Australia And New Zealand Poised To Host 2023 FIFA Women’s World Cup As Japan Drops Out Of Running

The Japan Football Association (JFA) Monday gave up its bid to host the 2023 FIFA Women’s World Cup after determining that the project was already out of the running.

(Photo: FIFA)
(Photo: FIFA)

The surprise move leaves a heavily favored joint Australia and New Zealand bid as the likely winner over underdog Colombia when the FIFA Council holds an online election Thursday (June 25).

“Today, we decided to withdraw our bid to host the 2023 Women’s World Cup,” JFA President Kozo Tashima said during a press conference.

“I could not be more disappointed to have to make this very difficult decision.”

Tashima blamed Japan’s failed ambitions on the coronavirus pandemic that has already caused the postponement of the Tokyo 2020 Olympic and Paralympic Games, now set to be staged in 2021. He said it would be challenging for Japan to host both major events in the now narrower timeframe, especially during the economic downturn.

He also suggested that the required campaigning needed to narrow the gap with the Australia and New Zealand project could not be effectively executed during the pandemic that has restricted global travel.

“It was a difficult decision,” Tashima said.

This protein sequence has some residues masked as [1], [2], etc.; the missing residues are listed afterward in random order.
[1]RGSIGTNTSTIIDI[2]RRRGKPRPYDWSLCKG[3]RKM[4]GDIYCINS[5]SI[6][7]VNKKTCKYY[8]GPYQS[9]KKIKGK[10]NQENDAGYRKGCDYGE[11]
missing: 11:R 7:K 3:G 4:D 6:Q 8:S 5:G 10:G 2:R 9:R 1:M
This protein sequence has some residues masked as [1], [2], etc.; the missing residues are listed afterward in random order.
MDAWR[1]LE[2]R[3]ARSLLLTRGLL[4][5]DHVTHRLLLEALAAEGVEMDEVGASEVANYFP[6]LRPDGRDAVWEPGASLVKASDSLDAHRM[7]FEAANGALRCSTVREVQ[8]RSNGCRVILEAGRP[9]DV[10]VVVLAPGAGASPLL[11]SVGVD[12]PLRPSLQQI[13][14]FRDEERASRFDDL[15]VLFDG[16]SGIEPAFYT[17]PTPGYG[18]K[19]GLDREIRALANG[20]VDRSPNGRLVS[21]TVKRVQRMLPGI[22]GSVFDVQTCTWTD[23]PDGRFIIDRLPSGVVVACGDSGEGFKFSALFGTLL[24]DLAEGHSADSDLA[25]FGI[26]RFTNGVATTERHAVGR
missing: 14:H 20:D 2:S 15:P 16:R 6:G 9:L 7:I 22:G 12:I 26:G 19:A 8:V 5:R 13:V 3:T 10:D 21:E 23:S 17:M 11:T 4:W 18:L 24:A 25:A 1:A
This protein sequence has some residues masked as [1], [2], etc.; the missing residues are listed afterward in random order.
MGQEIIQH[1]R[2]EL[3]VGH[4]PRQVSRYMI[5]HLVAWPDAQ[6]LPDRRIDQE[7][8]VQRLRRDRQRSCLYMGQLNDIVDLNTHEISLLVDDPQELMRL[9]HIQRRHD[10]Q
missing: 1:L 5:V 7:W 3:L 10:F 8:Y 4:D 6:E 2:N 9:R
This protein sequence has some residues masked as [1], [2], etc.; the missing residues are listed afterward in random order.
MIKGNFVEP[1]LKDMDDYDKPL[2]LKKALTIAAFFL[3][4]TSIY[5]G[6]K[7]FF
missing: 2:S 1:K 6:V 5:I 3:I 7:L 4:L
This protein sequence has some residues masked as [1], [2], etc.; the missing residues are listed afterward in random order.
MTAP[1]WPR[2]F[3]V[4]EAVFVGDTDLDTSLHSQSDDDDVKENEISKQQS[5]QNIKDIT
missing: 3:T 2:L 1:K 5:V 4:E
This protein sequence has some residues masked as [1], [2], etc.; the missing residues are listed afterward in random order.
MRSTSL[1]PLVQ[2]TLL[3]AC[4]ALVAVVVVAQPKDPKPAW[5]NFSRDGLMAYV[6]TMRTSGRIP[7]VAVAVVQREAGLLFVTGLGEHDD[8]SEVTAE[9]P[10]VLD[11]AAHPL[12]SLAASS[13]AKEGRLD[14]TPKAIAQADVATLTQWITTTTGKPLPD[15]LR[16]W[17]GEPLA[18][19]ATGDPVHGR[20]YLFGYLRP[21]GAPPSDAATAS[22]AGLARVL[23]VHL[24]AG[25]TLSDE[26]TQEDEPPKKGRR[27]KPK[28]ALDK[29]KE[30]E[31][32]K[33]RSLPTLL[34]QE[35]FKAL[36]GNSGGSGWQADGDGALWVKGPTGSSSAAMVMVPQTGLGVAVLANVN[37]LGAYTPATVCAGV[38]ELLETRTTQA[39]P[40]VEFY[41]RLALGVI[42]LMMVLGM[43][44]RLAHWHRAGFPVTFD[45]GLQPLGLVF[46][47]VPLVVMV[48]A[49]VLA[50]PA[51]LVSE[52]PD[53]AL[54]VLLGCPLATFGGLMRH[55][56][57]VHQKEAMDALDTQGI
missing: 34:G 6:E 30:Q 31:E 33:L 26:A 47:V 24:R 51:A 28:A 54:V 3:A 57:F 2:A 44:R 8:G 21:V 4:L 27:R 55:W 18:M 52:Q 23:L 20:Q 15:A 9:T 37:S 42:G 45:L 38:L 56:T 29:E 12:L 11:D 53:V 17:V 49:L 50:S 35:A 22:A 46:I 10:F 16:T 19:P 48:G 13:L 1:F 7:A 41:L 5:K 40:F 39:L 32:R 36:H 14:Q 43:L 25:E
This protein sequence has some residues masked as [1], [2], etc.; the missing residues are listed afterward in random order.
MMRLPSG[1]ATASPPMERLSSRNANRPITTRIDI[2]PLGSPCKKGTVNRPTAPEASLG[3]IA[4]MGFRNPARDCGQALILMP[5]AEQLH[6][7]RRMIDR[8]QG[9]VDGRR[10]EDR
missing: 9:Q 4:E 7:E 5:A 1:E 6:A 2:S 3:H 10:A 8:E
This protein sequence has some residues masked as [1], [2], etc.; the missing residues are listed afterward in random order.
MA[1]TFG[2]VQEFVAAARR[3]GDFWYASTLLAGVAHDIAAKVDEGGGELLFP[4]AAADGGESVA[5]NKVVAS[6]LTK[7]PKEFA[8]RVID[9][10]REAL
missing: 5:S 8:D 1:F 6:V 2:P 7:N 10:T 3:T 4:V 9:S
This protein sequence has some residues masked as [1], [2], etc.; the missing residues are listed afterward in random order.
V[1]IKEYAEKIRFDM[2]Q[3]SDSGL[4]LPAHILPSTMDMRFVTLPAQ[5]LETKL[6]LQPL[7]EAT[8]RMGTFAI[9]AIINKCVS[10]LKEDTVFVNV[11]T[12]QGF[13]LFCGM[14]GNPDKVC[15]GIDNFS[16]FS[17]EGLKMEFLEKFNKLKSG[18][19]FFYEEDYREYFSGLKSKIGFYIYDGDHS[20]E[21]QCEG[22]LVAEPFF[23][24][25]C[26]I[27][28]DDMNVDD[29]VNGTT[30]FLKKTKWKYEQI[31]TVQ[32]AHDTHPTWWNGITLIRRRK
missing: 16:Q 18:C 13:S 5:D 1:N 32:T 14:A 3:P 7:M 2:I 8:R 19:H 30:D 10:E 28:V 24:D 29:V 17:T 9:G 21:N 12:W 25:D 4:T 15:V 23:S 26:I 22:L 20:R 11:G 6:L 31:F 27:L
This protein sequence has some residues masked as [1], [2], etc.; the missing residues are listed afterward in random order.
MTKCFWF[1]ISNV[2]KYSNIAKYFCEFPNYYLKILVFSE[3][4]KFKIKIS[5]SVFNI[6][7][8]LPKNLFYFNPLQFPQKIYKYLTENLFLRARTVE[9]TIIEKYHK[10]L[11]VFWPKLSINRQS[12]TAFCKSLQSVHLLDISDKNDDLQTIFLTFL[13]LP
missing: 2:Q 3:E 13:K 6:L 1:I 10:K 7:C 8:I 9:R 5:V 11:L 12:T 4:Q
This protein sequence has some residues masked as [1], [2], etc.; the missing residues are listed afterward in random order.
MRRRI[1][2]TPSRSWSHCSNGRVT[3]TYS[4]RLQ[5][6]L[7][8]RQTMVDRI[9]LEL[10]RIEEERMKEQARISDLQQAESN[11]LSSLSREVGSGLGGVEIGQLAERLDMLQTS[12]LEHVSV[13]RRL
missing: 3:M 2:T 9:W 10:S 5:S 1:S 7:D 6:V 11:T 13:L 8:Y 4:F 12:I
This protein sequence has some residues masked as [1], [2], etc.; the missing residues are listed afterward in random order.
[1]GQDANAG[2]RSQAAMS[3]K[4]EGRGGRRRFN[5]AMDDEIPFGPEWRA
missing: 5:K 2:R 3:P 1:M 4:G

“Not getting support and losing will not lead to anything better in the future.”

Tashima said Japan will bid again for a future WWC, stressing the importance of the event in the development of Women’s football in Japan.

A June 10 FIFA report put Australia and New Zealand marginally ahead of Japan with average evaluation scores of 4.1 and 3.9 respectively.

Colombia sits further back with an average score of 2.8. FIFA suggested that organizers would require a significant amount of private investment to achieve the same success as the rival projects.

Brazil dropped out of the race earlier this month due to Covid-19 related financial issues.

France hosted the previous WWC in 2019.

The 2023 winning bid will stage a newly expanded 32 team tournament.

A senior producer and award-winning journalist covering Olympic bid business as founder of as well as providing freelance support for print and Web publications around the world. Robert Livingstone is a member of the Olympic Journalists Association and the International Society of Olympic Historians.

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